This post indicates that what I am trying to accomplish is not unreasonable:

Now normally an initramfs is temporary, only used to run some programs extremely early in the boot process. After those programs run, control is turned over to the real filesystem running on a physical disk. However you do not have to do that. There is nothing stopping you from running out of the initramfs indefinitely

How can I run out of the initramfs indefinitely but yet also be able to "traverse" across the root of the file system?

  • 2
    Is this also true for ls, i.e, what is the output of ls ..? – eyoung100 Jun 30 '15 at 22:43
  • 1
    Is /etc/network a symlink pointing to something outside /etc? – lcd047 Jun 30 '15 at 22:49
  • 2
    Are you using a filesystem that doesn't implement ..? What is output of cd / ; ls -lid /etc and cd /etc ; ls -lid . and cd /etc/networks ; ls -lid .., with particular reference to the inode numbers. – roaima Jun 30 '15 at 23:23
  • Is it only happening with symlinks only or regular files as well? – VaTo Jun 30 '15 at 23:47
  • @SaulOrtega The problem is not exclusive to symlinks – dtmland Jul 1 '15 at 15:17
0

After reading this post, the problem is solved!

I had noticed when running the mount command that two entries appeared for /:

rootfs on / type rootfs (rw,relatime)
devtmpfs on /dev type devtmpfs (rw,relatime,size=209064k,nr_inodes=52266,mode=755)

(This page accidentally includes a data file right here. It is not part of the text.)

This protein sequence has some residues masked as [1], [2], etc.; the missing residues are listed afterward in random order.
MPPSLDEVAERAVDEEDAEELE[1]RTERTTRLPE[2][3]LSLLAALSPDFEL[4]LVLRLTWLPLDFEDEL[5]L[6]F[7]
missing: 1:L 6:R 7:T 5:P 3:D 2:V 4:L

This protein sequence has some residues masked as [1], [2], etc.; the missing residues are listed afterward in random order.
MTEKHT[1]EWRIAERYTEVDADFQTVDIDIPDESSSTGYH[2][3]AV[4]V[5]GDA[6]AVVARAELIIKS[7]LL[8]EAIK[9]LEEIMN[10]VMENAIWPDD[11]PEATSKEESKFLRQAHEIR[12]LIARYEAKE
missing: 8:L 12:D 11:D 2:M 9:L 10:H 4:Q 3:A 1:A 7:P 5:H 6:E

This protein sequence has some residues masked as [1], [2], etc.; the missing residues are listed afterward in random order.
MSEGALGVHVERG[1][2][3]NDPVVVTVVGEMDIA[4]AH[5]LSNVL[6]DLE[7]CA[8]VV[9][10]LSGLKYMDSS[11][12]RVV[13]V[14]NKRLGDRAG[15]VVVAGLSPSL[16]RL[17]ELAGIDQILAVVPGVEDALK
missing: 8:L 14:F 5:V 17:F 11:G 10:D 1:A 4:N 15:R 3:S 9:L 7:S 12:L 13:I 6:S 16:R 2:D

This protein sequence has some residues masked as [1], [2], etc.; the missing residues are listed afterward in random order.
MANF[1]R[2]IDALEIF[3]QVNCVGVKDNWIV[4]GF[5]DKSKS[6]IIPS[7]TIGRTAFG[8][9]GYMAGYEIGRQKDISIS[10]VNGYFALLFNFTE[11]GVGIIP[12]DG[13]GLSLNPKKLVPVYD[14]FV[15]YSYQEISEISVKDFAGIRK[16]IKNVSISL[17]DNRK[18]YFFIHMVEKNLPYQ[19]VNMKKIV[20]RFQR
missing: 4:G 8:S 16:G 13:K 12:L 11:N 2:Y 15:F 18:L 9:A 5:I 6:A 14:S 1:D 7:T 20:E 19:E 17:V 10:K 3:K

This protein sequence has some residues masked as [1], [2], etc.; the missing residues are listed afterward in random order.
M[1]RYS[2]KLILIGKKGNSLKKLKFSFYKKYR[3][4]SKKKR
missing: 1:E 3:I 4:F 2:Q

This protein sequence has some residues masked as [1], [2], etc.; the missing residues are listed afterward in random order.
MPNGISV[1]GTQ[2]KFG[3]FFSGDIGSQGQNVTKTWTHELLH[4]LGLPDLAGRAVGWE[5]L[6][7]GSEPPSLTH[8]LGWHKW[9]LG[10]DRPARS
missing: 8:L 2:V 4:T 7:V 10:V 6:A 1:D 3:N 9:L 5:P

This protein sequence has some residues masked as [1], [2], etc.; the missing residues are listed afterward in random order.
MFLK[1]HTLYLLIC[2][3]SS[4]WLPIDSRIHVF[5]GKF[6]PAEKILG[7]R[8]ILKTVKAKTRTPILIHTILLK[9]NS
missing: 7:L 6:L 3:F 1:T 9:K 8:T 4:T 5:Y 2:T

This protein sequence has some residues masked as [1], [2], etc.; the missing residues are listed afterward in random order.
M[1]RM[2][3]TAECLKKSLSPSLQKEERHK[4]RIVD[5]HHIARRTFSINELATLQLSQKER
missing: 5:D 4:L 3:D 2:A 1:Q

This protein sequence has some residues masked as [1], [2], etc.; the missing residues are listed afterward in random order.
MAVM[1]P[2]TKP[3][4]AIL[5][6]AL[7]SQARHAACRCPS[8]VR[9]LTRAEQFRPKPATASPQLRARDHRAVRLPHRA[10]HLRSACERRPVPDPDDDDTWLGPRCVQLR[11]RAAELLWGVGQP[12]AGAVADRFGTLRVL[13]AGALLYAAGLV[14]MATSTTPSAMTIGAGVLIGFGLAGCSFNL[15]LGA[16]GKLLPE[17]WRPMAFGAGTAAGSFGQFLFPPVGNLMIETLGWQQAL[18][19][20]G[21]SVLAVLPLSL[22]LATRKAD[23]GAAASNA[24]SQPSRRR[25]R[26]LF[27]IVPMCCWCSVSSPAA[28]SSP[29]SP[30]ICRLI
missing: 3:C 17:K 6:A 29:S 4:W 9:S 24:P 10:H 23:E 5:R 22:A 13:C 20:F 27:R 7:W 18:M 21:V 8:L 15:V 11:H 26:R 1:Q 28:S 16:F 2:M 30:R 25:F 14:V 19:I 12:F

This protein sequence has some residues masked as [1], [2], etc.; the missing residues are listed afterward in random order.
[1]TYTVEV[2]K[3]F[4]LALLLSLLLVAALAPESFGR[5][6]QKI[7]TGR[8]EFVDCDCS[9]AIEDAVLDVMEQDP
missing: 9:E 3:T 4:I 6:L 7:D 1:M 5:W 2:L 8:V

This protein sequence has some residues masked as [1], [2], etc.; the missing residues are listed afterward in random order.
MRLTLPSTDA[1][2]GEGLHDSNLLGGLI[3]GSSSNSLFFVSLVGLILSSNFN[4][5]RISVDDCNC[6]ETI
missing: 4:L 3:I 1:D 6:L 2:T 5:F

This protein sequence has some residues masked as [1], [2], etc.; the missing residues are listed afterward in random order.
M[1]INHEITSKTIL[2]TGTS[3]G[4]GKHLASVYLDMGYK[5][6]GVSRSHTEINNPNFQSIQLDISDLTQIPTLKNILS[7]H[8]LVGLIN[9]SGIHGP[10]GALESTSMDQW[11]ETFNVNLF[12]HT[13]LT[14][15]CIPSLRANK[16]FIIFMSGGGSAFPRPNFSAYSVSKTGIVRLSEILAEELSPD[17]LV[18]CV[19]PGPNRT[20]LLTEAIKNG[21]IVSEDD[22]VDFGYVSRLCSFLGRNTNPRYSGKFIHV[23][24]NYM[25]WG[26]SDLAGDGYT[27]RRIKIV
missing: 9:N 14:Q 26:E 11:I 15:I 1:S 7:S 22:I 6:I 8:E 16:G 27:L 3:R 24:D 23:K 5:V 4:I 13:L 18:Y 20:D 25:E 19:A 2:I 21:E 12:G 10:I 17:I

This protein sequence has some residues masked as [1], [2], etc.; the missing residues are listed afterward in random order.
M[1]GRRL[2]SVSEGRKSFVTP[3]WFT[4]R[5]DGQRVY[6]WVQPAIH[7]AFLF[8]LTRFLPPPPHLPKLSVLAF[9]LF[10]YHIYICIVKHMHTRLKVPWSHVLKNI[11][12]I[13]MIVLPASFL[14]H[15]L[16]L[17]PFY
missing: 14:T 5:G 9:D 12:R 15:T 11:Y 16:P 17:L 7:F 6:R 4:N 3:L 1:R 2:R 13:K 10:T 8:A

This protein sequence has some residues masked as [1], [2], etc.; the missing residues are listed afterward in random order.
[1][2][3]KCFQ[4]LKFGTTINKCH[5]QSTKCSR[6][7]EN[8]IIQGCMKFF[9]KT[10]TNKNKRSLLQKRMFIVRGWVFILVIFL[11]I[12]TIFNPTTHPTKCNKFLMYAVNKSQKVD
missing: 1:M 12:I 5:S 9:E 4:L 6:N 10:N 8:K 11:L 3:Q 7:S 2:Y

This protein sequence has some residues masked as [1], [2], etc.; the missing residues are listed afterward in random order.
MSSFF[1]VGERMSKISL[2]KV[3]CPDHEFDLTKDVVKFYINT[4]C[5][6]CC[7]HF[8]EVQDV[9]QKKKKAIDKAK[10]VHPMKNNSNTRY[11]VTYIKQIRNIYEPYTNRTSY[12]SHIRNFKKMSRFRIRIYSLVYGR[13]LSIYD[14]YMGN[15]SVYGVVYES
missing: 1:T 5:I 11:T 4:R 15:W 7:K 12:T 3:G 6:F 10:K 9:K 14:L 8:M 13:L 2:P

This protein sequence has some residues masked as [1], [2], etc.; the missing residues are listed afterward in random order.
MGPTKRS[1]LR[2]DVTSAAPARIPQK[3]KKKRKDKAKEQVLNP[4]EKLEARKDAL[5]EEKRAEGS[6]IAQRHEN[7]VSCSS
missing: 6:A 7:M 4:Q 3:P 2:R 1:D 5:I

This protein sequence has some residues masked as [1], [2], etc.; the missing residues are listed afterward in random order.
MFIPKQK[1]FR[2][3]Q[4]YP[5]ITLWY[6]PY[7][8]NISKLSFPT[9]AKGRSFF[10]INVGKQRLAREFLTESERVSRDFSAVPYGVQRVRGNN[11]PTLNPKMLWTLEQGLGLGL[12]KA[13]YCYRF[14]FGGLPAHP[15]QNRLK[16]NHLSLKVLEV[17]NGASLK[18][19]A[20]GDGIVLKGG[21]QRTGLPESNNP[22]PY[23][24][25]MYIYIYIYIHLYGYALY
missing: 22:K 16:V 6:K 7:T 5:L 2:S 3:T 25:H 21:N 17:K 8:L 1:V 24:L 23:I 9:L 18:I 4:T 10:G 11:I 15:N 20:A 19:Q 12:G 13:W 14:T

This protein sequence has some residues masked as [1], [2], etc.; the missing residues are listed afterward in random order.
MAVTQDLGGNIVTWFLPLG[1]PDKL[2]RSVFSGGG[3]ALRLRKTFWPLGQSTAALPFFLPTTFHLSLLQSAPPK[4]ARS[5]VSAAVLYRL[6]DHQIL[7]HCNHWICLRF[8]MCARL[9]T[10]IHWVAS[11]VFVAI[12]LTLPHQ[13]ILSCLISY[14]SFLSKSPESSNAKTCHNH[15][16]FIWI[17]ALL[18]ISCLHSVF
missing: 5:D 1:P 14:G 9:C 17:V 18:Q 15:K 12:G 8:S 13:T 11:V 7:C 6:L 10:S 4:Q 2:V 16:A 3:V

proc on /proc type proc (rw,relatime)
devpts on /dev/pts type devpts (rw,relatime,gid=5,mode=620)
tmpfs on /dev/shm type tmpfs (rw,relatime,mode=777)
tmpfs on /tmp type tmpfs (rw,relatime)
sysfs on /sys type sysfs (rw,relatime)
none on / type tmpfs (rw,relatime)

I had added an entry to fstab that I needed to remove:

# /etc/fstab: static file system information.
#
# <file system> <mount pt>     <type>   <options>         <dump> <pass>
none            /              tmpfs    defaults          0      0
proc            /proc          proc     defaults          0      0
devpts          /dev/pts       devpts   defaults,gid=5,mode=620   0      0
tmpfs           /dev/shm       tmpfs    mode=0777         0      0
tmpfs           /tmp           tmpfs    defaults          0      0
sysfs           /sys           sysfs    defaults          0      0

After removing the entry (and performing a reboot):

none            /              tmpfs    defaults          0      0

The problem goes away!

  • 1
    If this solves the issue, then the answer should ideally also be accepted (click the checkmark to the left). – Kusalananda Feb 14 '18 at 15:39